Abstract P245: Dry Air Triggers Paroxysmal Atrial Fibrillation in Patients with Implantable Cardioverter Defibrillators
Introduction: Atrial fibrillation (AF) is responsible for substantial morbidity and mortality, yet little is known about the environmental factors that may trigger AF episodes. Weather has been proposed as a potential precipitant of paroxysmal AF.
Hypothesis: We assessed the hypothesis that changes in outdoor ambient temperature and outdoor absolute humidity may trigger paroxysmal AF in the following 24 hours.
Methods: Patients with dual chamber implantable cardioverter defibrillators (ICDs) living in eastern Massachusetts were enrolled between September 2006 and March 2010 from the Tufts Medical Center Cardiac Arrhythmia Clinic (Boston, Massachusetts) and followed prospectively for episodes of paroxysmal AF lasting at least 30 seconds. Arrhythmias documented by the ICD were reviewed and interpreted by an electrophysiologist masked to exposure. The date and time of AF episodes were linked to hourly weather data measured at Boston Logan International Airport. We examined the hypothesis using a time-stratified case-crossover analysis matched on calendar month, day of week and time of day and adjusted for air pollution and barometric pressure. To reduce the possibility of over-representation of clustered events and to reflect the averaging time of the exposure, incident AF episodes were included in the analysis if at least 24 hours had passed since the previous AF episode.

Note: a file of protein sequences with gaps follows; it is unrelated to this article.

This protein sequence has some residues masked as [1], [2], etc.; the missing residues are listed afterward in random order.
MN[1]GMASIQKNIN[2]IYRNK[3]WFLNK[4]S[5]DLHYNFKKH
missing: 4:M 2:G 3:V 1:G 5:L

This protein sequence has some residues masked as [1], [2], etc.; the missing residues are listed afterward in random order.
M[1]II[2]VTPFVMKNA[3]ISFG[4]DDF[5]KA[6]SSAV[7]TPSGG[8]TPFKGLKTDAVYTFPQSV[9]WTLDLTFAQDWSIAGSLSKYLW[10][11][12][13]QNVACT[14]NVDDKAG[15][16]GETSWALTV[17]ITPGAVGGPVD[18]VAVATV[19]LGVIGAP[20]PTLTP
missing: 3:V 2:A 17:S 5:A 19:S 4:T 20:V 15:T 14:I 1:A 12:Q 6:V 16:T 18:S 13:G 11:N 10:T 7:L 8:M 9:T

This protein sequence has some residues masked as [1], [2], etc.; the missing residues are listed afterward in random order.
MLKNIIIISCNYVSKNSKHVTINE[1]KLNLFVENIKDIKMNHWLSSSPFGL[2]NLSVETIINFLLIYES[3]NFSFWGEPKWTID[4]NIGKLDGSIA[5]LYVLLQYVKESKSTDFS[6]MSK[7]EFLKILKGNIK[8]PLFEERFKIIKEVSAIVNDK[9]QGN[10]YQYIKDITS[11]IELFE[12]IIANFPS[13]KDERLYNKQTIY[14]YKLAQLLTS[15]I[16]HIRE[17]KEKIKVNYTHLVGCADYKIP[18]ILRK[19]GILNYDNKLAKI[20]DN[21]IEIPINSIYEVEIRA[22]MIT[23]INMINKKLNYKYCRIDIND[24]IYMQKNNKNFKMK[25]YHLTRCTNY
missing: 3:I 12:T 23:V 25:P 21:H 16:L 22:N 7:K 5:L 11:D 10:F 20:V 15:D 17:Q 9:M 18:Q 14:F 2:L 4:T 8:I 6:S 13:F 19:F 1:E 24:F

Results: Of 200 patients enrolled, 49 experienced at least one AF episode (n = 328 episodes). After excluding events with missing exposure or covariate information, analyses were confined to 230 AF episodes among 47 patients. The 47 patients with paroxysmal AF were followed for an average of 1.9 years, and 32 (68%) were male, 45 (96%) were Caucasian, the mean age was 67 years, 24 (51%) had a history of prior AF episodes, 27 (57%) had a pre-implantation ejection fraction < 35%, and 29 (62%) received the ICD for primary prophylaxis. Outdoor temperature in the previous 24 hours was not associated with AF (odds ratio (OR) = 1.13; 95% confidence interval (CI): 0.89, 1.43, p = 0.32, per interquartile range (IQR) decrease of 6.3°C). Lower absolute humidity in the previous 24 hours was associated with a higher risk of AF onset (OR = 1.33; 95% CI: 1.02, 1.74, p = 0.04, per IQR decrease of 3.5 g/m3); this risk increased slightly for the previous 3 hours (OR = 1.39; 95% CI: 1.06, 1.82, p = 0.02, per IQR decrease of 3.7 g/m3).
Conclusions: In conclusion, drier air was associated with a transiently higher risk of paroxysmal AF in the following 24 hours among patients with dual chamber ICDs.
Author Disclosures: J. Nguyen: None. M.S. Link: None. H. Luttmann-Gibson: None. F. Laden: None. J. Schwartz: None. B. Wessler: None. M.A. Mittleman: None. D.R. Gold: None. D.W. Dockery: None.
- © 2014 by American Heart Association, Inc.